Delirium is an acute disturbance characterized by fluctuating symptoms related to attention, awareness, and recognition [1]. Especially elderly people afflicted with pre-existing cognitive impairment, delirium is associated with poor outcomes, i.e. functional decline, admission to long-term care, increased risk of falling, increased duration of hospital stay and higher mortality rates [2,3,4]. Moreover, delirium increases hospital costs [2,3,4]. Delirium often go undiagnosed and undiscovered [5,6,7]. Studies report the prevalence of delirium in different hospital settings to be in the range between 8 and 50% and the incidence to be between 10 and 82% [2, 8,9,10,11]. The highest overall occurrence rates of delirium are generally reported from intensive care units (7–82%), followed by palliative care units (6–74%) [12], surgical wards (11–51%), and general medical wards (11–35%) [2].

The most significant predisposing risk factors for delirium are age (65 years or older), cognitive impairment and severity of illness [2, 13]. For hearing and vision impairment exits contradictory results [13,14,15]. Other predisposing risk factors, e.g. care dependency and immobility, which are of high relevance from a nursing perspective, have rarely been studied to date [13, 16, 17]. Precipitating risk factors include infection, polypharmacy, pathological laboratory findings, and physical restraint [14, 15, 18]. Looking at all these factors, it is not surprising that delirium is a common ailment of especially elderly hospitalized patients.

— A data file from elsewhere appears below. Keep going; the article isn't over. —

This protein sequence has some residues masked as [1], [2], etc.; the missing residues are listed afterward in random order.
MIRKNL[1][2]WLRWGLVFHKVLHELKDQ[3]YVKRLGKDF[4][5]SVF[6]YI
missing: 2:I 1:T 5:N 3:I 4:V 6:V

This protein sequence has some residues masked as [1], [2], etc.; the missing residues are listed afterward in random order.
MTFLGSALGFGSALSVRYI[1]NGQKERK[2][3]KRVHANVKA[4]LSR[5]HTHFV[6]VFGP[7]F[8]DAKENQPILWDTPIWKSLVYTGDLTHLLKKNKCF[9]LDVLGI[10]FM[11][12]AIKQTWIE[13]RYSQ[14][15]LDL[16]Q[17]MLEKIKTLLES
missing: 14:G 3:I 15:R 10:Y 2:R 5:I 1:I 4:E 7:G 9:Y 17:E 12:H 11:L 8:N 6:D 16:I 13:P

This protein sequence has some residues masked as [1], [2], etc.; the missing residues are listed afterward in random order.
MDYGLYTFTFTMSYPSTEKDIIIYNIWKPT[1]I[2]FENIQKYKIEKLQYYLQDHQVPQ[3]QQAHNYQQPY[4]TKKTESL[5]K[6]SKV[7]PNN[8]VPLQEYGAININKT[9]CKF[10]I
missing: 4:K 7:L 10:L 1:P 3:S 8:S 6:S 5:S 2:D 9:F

International guidelines recommend delirium screening employing valid and reliable instruments appropriate for the specific setting for at-risk patients [19, 20]. There are many delirium-screening tools using three different types of instruments: observation, interviews and tests, and combinations of these instruments [7, 21].

Because nurses spend most of their work-time in direct patient care, they are in a prominent position to observe changes in the behaviour of their patients during the shift. Only a few observational instruments, which have been validated and proven reliable, are available in German [7]. The Nursing Delirium Screening Scale (Nu-DESC) was translated and validated by Luetz et al. [22] and Radtke et al. [23, 24] in different postoperative hospital settings. The Delirium Observation Screening Scale (DOS) was also translated [25] and validated in German [26].

Stringent psychometric properties are important requirements for screening tools. For both scales, studies have been published for different settings, e. g. intensive care, recovery room, cardiac surgery [22,23,24, 27,28,29,30]. A research gap was identified for the Nu-DESC and the DOS regarding general medical wards in German hospitals. Therefore, Table 1 provides an overview of the results of several studies.